more work, make sure you know the exact dollar amount. Never tell your mechanic, “Do whatever is necessary.”
A good defense against virtually any scam, and particularly for any expensive repair, is to get a second opinion. This is particularly important when it comes to automatic transmission repairs where it’s difficult to tell if the mechanic is being honest about repair work. If you can still drive the car, just take it to another shop and see if you get the same diagnosis. If the second shop suggests a different repair, you should ask about the repairs recommended by the first shop-it could be a case of something being overlooked by the first shop, the second one, or both.
Even the best shops can make mistakes, so every bad repair isn’t necessarily an attempted rip-off. If you suspect you’re being “taken for a ride,” the first step is to ask for the manager if there is a definite chain of command. When problems don’t get resolved as quickly as they should, it’s best to avoid angry confrontations. Be certain to let the right person know that you’re following the proper procedures and have been frustrated in your efforts.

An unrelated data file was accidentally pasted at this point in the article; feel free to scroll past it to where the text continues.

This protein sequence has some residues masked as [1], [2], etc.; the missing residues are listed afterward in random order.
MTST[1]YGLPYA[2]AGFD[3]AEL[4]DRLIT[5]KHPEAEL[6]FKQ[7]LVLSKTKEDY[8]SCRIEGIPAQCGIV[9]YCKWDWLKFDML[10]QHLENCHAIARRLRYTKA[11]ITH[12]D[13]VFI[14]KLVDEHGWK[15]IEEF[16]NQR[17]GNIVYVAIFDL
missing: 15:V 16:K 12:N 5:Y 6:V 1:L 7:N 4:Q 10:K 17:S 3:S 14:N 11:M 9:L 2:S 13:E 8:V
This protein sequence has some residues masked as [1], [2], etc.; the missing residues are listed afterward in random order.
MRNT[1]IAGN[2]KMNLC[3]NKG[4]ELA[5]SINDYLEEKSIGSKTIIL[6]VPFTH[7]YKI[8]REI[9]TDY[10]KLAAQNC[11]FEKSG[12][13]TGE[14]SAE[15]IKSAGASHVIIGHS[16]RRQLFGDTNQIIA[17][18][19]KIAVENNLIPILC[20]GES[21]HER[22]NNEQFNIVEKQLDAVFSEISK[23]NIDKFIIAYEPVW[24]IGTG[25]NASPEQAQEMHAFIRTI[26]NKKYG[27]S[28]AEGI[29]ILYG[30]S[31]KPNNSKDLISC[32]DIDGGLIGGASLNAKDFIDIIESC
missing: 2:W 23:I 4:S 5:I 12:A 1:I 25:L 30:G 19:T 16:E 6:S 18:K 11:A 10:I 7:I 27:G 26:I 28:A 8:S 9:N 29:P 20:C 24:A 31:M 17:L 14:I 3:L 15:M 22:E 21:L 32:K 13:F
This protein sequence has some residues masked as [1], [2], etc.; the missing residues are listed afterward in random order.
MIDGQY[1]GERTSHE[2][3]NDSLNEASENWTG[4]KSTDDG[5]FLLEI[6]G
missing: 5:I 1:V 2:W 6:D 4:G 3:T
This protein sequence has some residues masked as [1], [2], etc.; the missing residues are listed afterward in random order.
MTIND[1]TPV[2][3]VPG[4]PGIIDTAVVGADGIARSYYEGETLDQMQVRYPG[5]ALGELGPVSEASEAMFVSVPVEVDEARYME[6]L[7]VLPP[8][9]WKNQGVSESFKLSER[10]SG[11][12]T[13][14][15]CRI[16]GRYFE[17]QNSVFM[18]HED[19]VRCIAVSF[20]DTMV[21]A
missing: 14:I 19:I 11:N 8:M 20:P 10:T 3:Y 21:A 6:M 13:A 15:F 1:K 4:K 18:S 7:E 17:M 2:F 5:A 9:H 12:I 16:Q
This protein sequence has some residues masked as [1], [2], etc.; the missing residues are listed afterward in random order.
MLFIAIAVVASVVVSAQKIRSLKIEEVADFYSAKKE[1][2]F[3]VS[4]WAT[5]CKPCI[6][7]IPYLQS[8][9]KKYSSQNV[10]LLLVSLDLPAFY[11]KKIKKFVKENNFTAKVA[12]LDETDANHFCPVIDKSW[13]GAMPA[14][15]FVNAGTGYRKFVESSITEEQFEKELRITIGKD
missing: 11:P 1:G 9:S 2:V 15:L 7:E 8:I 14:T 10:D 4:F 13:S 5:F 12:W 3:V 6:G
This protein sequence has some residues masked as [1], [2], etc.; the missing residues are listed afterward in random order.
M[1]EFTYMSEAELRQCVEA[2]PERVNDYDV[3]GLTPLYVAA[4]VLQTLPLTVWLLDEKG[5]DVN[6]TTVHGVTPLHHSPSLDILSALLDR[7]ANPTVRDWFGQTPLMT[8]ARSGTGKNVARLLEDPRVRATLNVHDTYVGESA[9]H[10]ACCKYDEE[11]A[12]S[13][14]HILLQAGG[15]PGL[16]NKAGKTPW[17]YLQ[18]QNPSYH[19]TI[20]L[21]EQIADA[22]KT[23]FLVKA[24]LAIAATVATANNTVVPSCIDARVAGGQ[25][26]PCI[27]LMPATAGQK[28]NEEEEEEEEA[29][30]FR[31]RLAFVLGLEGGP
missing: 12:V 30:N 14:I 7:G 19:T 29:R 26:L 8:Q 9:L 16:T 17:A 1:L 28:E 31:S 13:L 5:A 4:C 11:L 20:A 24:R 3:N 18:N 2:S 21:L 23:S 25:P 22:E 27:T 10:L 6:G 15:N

If you can’t get a problem solved within the business, then move on to the Better Business Bureau and regional government agencies. Most states have an agency for such consumer complaints, often specific to automotive repairs, the source of most complaints. Make sure you have retained all paperwork, receipts and service orders as well as a listing of all the work that was completed. If you have to go to a third party-or even court-to get satisfaction, you’ll want to have as much documentation and evidence as possible. Just by keeping good records and letting the mechanic know that ahead of time is often enough to prevent you from becoming a victim.